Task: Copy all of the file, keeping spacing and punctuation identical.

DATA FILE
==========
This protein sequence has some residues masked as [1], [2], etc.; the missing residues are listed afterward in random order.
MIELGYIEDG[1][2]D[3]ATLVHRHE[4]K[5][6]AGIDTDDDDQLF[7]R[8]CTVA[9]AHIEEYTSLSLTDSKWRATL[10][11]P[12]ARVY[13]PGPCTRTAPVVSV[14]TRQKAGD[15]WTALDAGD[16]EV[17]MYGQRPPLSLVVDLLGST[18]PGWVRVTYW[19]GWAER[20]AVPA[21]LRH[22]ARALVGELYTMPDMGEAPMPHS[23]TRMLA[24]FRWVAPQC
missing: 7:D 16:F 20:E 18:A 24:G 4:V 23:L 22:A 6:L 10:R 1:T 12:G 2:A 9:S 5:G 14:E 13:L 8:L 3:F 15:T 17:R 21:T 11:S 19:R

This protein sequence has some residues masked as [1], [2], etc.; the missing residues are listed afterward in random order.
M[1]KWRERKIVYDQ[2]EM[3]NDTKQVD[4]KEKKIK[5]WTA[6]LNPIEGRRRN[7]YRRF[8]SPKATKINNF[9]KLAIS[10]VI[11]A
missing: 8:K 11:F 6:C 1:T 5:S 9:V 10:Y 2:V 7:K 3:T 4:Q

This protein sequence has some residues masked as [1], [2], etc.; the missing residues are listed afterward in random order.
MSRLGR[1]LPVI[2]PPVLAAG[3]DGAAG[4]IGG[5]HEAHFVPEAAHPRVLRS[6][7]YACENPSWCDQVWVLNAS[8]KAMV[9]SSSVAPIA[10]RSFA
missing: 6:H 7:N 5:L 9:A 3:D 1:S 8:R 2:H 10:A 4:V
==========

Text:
This protein sequence has some residues masked as [1], [2], etc.; the missing residues are listed afterward in random order.
MIELGYIEDG[1][2]D[3]ATLVHRHE[4]K[5][6]AGIDTDDDDQLF[7]R[8]CTVA[9]AHIEEYTSLSLTDSKWRATL[10][11]P[12]ARVY[13]PGPCTRTAPVVSV[14]TRQKAGD[15]WTALDAGD[16]EV[17]MYGQRPPLSLVVDLLGST[18]PGWVRVTYW[19]GWAER[20]AVPA[21]LRH[22]ARALVGELYTMPDMGEAPMPHS[23]TRMLA[24]FRWVAPQC
missing: 7:D 16:F 20:E 18:A 24:G 4:V 23:L 22:A 6:L 10:R 1:T 12:G 2:A 9:S 5:G 14:E 13:L 8:L 3:F 15:T 17:R 21:T 11:S 19:R

This protein sequence has some residues masked as [1], [2], etc.; the missing residues are listed afterward in random order.
M[1]KWRERKIVYDQ[2]EM[3]NDTKQVD[4]KEKKIK[5]WTA[6]LNPIEGRRRN[7]YRRF[8]SPKATKINNF[9]KLAIS[10]VI[11]A
missing: 8:K 11:F 6:C 1:T 5:S 9:V 10:Y 2:V 7:K 3:T 4:Q

This protein sequence has some residues masked as [1], [2], etc.; the missing residues are listed afterward in random order.
MSRLGR[1]LPVI[2]PPVLAAG[3]DGAAG[4]IGG[5]HEAHFVPEAAHPRVLRS[6][7]YACENPSWCDQVWVLNAS[8]KAMV[9]SSSVAPIA[10]RSFA
missing: 6:H 7:N 5:L 9:A 3:D 1:S 8:R 2:H 10:A 4:V